Sydney: I've always wanted to write about a girl who didn't know herself outside of a relationship; I suffered through a scary storm on a boat in the middle of a huge lake; my mother--a psychologist--lived with me for about six months while her condo was being built; and a cute skateboarder curved down my street every morning for weeks. One day I watched him talk on the phone, while holding a coffee, shirtless, as he gracefully wheeled down the hill. That's the moment I declared him my next character's love interest. I mixed all those things together, whipped up a synopsis--and wrote a novel!

Me: An excellent example of how writers tap into their own experiences. :) Now that you’re a seasoned author, if there is one thing you could go back and tell your “debut author” self, what would it be?

Sydney: Seasoned author, huh? I feel more like a salted snail most of the time. I'd tell my debut self to be prepared for a roller coaster of emotions--the learning curve is steep, public criticism hurts, and authors have so little control over most aspects of the business. I'd remind myself to focus more on my real family and friends and less about frenetically promoting myself online.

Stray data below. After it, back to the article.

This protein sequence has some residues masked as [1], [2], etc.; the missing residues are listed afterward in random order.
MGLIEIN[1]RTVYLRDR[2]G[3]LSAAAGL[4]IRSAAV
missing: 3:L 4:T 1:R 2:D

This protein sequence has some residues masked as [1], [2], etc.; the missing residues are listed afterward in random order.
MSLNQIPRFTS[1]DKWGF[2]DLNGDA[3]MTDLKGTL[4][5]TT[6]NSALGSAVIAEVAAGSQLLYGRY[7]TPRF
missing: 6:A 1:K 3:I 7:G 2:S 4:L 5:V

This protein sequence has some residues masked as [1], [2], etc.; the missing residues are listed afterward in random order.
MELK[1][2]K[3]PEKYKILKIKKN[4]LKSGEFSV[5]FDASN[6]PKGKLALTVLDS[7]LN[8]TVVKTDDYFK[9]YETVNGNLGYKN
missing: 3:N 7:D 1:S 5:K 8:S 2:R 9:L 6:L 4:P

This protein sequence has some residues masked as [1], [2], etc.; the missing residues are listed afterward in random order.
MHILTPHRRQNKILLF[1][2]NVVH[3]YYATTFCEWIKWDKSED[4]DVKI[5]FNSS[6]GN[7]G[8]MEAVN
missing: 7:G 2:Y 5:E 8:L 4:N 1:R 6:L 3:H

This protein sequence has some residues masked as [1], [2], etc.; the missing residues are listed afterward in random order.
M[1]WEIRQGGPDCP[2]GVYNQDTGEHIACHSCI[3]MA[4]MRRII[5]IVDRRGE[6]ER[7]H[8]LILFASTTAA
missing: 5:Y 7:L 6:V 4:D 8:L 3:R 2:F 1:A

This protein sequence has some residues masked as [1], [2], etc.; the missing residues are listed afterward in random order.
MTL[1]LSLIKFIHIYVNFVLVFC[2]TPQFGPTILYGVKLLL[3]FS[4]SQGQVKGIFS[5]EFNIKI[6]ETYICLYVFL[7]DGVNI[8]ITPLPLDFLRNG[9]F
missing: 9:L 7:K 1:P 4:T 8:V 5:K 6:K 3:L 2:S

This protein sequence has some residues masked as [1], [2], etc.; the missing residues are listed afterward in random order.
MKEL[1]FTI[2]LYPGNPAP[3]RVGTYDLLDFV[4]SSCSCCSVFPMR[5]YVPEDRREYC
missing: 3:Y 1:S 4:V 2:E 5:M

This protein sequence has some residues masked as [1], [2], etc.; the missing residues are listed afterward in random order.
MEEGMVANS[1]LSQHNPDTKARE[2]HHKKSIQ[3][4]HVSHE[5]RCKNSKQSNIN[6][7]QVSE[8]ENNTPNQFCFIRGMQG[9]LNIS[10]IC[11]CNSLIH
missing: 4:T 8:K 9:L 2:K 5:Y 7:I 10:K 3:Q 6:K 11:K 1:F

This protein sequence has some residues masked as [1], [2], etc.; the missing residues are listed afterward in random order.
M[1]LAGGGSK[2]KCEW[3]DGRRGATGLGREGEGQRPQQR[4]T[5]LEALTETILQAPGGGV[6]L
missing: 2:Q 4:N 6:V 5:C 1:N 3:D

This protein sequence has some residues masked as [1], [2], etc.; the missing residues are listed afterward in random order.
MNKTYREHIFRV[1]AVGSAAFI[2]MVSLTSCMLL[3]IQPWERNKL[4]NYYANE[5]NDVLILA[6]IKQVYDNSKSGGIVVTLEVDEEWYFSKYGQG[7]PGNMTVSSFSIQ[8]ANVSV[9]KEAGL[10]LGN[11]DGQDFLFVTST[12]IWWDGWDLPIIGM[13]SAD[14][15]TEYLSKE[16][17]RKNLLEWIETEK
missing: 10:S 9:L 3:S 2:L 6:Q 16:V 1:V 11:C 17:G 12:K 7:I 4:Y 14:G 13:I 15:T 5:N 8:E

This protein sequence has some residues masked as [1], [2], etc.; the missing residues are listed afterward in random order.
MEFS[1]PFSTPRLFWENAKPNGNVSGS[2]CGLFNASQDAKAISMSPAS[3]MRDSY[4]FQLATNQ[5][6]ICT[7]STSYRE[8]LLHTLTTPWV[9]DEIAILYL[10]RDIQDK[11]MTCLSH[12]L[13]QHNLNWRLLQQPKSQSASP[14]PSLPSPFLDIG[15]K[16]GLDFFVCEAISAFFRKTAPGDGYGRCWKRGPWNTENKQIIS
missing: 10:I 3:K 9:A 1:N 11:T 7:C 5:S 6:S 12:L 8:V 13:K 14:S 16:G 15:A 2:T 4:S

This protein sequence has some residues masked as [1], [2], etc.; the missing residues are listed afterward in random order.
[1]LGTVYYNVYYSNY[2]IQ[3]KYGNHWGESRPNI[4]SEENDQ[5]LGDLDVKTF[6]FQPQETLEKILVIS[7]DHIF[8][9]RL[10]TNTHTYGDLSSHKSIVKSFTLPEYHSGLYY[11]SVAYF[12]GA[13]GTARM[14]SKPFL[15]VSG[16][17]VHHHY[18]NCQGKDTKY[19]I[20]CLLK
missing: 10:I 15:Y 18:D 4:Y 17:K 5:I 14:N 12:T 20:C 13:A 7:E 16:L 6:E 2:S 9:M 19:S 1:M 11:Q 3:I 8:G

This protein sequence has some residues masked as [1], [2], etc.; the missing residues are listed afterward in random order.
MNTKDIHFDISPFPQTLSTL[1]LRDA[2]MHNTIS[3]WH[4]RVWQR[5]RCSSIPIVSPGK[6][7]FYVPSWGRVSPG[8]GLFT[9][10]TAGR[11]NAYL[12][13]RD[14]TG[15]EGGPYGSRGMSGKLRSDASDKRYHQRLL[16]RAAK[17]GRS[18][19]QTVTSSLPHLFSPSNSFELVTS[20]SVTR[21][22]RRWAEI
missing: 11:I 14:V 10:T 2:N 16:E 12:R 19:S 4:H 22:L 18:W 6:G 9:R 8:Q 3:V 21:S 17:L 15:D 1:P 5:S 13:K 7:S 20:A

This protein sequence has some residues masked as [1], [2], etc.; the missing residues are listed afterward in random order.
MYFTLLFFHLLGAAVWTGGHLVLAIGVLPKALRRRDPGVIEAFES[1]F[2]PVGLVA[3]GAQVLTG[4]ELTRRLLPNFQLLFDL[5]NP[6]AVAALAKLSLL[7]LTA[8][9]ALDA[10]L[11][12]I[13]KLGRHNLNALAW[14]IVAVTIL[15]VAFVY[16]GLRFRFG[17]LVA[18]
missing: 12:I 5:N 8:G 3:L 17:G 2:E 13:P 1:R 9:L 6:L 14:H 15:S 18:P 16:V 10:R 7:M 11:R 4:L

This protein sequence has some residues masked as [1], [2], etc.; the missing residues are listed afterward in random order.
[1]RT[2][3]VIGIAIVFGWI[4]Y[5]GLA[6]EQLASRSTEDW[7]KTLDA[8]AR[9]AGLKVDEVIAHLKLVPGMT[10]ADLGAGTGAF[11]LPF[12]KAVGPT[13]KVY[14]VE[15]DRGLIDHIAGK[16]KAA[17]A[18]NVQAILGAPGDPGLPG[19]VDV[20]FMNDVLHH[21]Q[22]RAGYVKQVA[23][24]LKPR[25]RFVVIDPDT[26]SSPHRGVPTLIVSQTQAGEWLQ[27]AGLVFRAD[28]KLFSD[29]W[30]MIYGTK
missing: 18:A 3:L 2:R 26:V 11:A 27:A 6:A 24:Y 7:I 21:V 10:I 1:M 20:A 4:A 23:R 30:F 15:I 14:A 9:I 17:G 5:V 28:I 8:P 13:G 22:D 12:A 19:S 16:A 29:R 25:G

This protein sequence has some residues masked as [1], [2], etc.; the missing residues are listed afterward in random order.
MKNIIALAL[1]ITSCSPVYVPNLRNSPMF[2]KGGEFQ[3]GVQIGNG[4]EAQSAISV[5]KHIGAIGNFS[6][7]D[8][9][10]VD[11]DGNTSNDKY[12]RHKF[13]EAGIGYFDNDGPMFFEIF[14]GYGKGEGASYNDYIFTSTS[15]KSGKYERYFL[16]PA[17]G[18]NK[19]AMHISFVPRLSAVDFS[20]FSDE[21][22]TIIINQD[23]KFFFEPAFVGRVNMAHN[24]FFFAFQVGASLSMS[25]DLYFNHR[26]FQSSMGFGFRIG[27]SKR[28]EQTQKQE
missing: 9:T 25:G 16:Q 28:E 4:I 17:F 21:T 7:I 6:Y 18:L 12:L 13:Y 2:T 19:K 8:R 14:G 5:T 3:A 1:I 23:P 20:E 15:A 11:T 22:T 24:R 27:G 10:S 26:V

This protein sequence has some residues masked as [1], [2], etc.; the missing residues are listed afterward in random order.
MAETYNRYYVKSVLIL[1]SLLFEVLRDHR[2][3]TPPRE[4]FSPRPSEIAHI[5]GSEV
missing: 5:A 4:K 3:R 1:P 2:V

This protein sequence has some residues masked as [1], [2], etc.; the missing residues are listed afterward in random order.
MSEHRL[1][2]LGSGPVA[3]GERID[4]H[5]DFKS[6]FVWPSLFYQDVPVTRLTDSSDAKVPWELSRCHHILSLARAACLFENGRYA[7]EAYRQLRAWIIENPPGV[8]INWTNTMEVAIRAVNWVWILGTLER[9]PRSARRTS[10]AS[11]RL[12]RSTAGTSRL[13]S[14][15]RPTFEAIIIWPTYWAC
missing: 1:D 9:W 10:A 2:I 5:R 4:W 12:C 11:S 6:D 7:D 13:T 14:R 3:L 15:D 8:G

Me: Ah! The emo-coaster. I’m a frequent flyer. Finally: I’m always looking for new ways to tackle revisions. What is your tried and true revision strategy and why does it work?

Sydney: I like to make lists of things that need to be fixed (sometimes I'll turn an editorial letter into a list). I keep the list handy while I work through the story from beginning to end, crossing things off as I complete them. That way I can work on several changes--like rounding out characters--at once.

Me: Smart! Lists are good. :)

Readers . . . You can visit Sydney at her home on the web:

And . . . SWOON AT YOUR OWN RISK is officially on sale.

You can buy it here:

Thank you so much for stopping by, Sydney!

Wednesday, May 5, 2010

Strange Things are Happening

Mercury is in Retrograde.